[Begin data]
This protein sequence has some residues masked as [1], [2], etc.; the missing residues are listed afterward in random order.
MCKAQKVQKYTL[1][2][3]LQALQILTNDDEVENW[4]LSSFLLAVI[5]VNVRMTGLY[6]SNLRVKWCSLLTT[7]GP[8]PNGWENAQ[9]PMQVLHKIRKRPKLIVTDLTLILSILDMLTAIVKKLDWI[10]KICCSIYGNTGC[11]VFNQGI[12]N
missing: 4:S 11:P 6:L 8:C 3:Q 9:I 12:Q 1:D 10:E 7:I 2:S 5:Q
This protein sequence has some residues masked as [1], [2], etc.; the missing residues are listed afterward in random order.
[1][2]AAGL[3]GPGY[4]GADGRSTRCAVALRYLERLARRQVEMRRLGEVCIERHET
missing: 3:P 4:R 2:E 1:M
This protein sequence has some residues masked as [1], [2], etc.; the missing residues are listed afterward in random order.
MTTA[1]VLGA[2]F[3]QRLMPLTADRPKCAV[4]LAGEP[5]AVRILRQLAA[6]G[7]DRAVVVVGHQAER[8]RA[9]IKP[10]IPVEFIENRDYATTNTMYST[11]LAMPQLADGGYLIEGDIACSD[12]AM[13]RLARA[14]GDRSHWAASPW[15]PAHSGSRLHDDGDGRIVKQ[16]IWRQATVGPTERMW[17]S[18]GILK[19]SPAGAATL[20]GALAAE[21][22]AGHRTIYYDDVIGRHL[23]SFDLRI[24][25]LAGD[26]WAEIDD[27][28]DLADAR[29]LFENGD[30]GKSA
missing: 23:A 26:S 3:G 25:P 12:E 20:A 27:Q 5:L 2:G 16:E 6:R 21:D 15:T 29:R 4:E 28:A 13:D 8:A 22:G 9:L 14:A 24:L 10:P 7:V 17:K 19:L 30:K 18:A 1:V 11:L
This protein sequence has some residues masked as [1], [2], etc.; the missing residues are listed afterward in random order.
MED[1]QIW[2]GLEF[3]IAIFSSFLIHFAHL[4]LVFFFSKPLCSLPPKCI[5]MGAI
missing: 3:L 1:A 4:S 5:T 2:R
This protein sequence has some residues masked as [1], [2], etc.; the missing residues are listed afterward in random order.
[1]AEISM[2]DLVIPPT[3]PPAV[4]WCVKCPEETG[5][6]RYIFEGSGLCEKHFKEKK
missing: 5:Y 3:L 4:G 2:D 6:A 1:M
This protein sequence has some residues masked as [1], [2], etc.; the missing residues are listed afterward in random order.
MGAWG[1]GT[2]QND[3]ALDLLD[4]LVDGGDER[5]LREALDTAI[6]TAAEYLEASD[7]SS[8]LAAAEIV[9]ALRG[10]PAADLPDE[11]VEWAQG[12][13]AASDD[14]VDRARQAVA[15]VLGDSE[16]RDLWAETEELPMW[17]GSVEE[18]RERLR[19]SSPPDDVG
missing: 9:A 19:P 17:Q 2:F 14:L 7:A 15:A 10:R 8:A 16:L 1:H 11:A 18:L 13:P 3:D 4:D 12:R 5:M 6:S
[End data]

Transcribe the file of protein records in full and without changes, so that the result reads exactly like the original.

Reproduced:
This protein sequence has some residues masked as [1], [2], etc.; the missing residues are listed afterward in random order.
MCKAQKVQKYTL[1][2][3]LQALQILTNDDEVENW[4]LSSFLLAVI[5]VNVRMTGLY[6]SNLRVKWCSLLTT[7]GP[8]PNGWENAQ[9]PMQVLHKIRKRPKLIVTDLTLILSILDMLTAIVKKLDWI[10]KICCSIYGNTGC[11]VFNQGI[12]N
missing: 4:S 11:P 6:L 8:C 3:Q 9:I 12:Q 1:D 10:E 7:I 2:S 5:Q
This protein sequence has some residues masked as [1], [2], etc.; the missing residues are listed afterward in random order.
[1][2]AAGL[3]GPGY[4]GADGRSTRCAVALRYLERLARRQVEMRRLGEVCIERHET
missing: 3:P 4:R 2:E 1:M
This protein sequence has some residues masked as [1], [2], etc.; the missing residues are listed afterward in random order.
MTTA[1]VLGA[2]F[3]QRLMPLTADRPKCAV[4]LAGEP[5]AVRILRQLAA[6]G[7]DRAVVVVGHQAER[8]RA[9]IKP[10]IPVEFIENRDYATTNTMYST[11]LAMPQLADGGYLIEGDIACSD[12]AM[13]RLARA[14]GDRSHWAASPW[15]PAHSGSRLHDDGDGRIVKQ[16]IWRQATVGPTERMW[17]S[18]GILK[19]SPAGAATL[20]GALAAE[21][22]AGHRTIYYDDVIGRHL[23]SFDLRI[24][25]LAGD[26]WAEIDD[27][28]DLADAR[29]LFENGD[30]GKSA
missing: 23:A 26:S 3:G 25:P 12:E 20:A 27:Q 5:L 2:G 16:E 6:R 21:D 15:T 29:R 4:E 28:A 13:D 8:A 22:G 9:L 14:A 24:L 10:P 7:V 17:K 19:L 30:K 18:A 1:V 11:L
This protein sequence has some residues masked as [1], [2], etc.; the missing residues are listed afterward in random order.
MED[1]QIW[2]GLEF[3]IAIFSSFLIHFAHL[4]LVFFFSKPLCSLPPKCI[5]MGAI
missing: 3:L 1:A 4:S 5:T 2:R
This protein sequence has some residues masked as [1], [2], etc.; the missing residues are listed afterward in random order.
[1]AEISM[2]DLVIPPT[3]PPAV[4]WCVKCPEETG[5][6]RYIFEGSGLCEKHFKEKK
missing: 5:Y 3:L 4:G 2:D 6:A 1:M
This protein sequence has some residues masked as [1], [2], etc.; the missing residues are listed afterward in random order.
MGAWG[1]GT[2]QND[3]ALDLLD[4]LVDGGDER[5]LREALDTAI[6]TAAEYLEASD[7]SS[8]LAAAEIV[9]ALRG[10]PAADLPDE[11]VEWAQG[12][13]AASDD[14]VDRARQAVA[15]VLGDSE[16]RDLWAETEELPMW[17]GSVEE[18]RERLR[19]SSPPDDVG
missing: 9:A 19:P 17:Q 2:F 14:L 7:A 15:A 10:R 8:A 16:L 1:H 11:A 18:L 13:P 3:D 4:D 12:R 5:M 6:S